5. Hippolytos is the male form of Hippolyta. Other forms include Ippolit (Russian), Ippolito (Italian), Hippolyte (French), Hipólito (Spanish and Portuguese), and Hipolit (Polish).

6. Tasunka means “his horse” in Sioux.

7. Xanthippos means “yellow horse” in Greek, from xanthos (yellow) and hippos.

8. Ajwad means “horses” in Arabic.

9. Alabandos means “horse victory” in Greek.

10. Aristippos means “the best horse” in Greek.

Hipólito José da Costa Pereira Furtado de Mendonça (1774–1823), Father of the Brazilian Press

11. Chrysippos means “horse of gold” in Greek.

12. Dexippos means “horse reception” or “to receive horses” in Greek.

13. Lysippos is the male form of Lysippe.

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Doubling up on vowels

I’ve always loved names with two of the same vowel in a row (often found in Dutch, Estonian, Finnish, and Greenlandic). I’ll feature more of these names in a future post, but for now, I’m focusing on names starting with two of the same vowel in a row.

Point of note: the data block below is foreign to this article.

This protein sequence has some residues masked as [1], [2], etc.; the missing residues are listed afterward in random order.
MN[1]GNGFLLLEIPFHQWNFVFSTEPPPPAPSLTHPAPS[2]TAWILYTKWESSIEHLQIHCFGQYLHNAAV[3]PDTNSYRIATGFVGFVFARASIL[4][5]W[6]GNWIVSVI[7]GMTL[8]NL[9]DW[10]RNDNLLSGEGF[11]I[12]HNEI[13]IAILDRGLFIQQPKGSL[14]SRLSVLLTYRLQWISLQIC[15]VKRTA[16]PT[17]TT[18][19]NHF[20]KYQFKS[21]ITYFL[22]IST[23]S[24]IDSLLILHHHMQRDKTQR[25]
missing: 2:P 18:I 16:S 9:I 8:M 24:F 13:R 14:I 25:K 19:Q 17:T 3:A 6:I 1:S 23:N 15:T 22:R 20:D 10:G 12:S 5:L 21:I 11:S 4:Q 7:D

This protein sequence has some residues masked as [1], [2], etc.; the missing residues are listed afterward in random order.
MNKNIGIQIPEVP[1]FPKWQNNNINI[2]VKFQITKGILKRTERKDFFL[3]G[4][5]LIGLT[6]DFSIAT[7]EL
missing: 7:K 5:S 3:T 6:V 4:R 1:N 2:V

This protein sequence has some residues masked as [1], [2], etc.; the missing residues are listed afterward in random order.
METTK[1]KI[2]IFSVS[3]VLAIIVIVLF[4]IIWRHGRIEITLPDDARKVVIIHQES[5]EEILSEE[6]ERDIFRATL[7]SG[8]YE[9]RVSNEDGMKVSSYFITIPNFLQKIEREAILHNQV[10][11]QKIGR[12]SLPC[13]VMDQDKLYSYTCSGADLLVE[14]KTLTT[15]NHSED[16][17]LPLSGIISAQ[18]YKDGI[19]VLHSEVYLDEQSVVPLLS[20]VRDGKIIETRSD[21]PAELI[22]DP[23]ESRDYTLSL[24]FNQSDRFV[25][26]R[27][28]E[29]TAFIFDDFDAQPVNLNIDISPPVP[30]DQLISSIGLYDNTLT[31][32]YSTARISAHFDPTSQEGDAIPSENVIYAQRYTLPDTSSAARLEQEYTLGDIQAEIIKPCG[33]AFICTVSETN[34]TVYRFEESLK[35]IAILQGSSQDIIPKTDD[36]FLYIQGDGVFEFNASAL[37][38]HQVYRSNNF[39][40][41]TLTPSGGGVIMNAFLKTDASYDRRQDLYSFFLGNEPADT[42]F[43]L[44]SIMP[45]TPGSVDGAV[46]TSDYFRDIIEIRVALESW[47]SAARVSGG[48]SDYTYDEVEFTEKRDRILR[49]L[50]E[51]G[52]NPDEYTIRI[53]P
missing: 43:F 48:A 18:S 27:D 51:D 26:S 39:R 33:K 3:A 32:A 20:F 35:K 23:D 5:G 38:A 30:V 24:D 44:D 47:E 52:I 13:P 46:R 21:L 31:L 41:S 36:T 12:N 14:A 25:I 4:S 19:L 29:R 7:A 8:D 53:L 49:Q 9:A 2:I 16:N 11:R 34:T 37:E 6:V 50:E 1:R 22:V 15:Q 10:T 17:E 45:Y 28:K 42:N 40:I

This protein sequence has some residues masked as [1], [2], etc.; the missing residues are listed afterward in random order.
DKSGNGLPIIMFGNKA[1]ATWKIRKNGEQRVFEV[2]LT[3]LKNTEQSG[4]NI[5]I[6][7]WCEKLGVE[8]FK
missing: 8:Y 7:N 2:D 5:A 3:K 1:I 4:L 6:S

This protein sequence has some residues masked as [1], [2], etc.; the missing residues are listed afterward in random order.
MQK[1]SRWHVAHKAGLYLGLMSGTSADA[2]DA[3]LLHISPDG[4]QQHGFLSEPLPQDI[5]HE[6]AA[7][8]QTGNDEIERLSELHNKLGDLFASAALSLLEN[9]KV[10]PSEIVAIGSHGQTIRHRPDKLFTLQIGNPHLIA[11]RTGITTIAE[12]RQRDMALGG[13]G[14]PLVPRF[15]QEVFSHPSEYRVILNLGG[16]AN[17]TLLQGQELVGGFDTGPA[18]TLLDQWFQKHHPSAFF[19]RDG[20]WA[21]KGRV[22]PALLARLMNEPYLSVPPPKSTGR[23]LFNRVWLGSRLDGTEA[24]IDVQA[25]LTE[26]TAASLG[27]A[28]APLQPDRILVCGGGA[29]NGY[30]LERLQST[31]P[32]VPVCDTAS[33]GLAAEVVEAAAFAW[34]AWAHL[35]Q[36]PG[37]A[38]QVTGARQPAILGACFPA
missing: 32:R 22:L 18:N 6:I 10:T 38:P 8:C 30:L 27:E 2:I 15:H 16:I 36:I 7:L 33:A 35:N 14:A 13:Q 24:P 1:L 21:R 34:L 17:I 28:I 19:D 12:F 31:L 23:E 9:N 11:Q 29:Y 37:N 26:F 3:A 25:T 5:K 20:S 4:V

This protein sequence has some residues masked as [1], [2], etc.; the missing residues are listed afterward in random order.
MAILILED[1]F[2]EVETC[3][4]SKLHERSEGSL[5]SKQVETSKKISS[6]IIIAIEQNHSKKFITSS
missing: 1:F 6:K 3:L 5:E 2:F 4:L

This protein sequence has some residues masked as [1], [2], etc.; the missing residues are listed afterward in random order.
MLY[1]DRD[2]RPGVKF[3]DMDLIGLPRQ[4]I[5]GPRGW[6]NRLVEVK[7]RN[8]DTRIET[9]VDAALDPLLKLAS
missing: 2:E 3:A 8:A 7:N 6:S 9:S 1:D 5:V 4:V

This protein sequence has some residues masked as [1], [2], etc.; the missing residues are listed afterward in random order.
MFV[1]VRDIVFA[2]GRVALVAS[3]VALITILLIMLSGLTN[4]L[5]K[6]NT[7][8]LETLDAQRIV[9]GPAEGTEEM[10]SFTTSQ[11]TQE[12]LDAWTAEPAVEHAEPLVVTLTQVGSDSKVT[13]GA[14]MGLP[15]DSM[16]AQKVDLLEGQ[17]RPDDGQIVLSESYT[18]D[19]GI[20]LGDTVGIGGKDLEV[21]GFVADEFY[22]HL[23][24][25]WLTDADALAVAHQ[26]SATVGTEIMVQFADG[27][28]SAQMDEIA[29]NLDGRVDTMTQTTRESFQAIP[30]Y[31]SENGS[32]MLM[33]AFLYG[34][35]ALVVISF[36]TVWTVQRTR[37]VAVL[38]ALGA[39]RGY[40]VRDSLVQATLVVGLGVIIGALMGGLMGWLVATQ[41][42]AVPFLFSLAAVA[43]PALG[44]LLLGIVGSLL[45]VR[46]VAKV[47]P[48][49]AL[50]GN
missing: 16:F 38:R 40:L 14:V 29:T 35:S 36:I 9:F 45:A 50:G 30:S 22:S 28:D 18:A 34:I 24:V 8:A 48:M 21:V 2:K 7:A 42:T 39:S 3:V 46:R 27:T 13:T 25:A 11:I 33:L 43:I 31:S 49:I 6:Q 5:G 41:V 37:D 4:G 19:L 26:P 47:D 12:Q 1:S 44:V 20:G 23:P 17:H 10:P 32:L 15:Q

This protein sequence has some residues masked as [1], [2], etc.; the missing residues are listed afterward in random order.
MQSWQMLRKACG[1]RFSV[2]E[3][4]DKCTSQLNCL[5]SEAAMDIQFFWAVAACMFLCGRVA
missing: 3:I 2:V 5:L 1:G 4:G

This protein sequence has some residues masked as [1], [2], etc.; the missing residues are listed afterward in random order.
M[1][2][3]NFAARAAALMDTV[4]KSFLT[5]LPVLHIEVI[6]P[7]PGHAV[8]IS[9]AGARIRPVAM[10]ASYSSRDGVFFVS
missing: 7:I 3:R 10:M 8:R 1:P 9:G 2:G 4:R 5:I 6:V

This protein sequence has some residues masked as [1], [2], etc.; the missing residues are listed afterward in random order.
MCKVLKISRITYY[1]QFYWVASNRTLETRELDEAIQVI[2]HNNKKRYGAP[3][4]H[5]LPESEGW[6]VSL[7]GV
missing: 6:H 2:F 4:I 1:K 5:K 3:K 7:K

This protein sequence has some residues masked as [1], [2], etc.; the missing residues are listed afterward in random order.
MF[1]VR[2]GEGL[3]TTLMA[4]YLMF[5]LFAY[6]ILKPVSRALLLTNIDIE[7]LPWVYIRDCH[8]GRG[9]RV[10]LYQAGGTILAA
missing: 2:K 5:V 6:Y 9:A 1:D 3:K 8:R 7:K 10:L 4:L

Unisex:

Aajunnguaq means “dear older sibling” in Greenlandic.

Iimaan is the Somali form of Iman.

Ooquna is Greenlandic.

Uukkarnit means “calved ice” in Inuktitut.

Male:

Aabraham is Finnish. An alternate form is Aapo.

Aadam is Estonian.

Aadolf is Finnish, with alternate forms Aatu and Aatto. The lattermost also means “evening before, eve.”

Aage is the modern Norwegian and Danish form of Áki, an Old Norse nickname for names with the element Anu (father, ancestor).

Aali means “sublime, lofty, high” in Arabic.

Aamir is a variant of Amir (prince, commander). When rendered ‘Aamir, it means “substantial, prosperous.”

Aapeli is the Finnish form of Abel, which derives from the Hebrew Hevel (breath).

Aarne is the Finnish form of Arne, which originally was an Old Norse nickname for names starting in Arn (eagle).

Aaron is the English form of the Hebrew Aharon, which possibly means “exalted” or “high mountain.” Other sources suggest it’s more likely of unknown Egyptian origins.

Aarti is a Hindi and Marathi name taken from a ritual where candle and lamp offerings are made to deities, from Sanskrit aratrika. The Tamil form is Aarthi.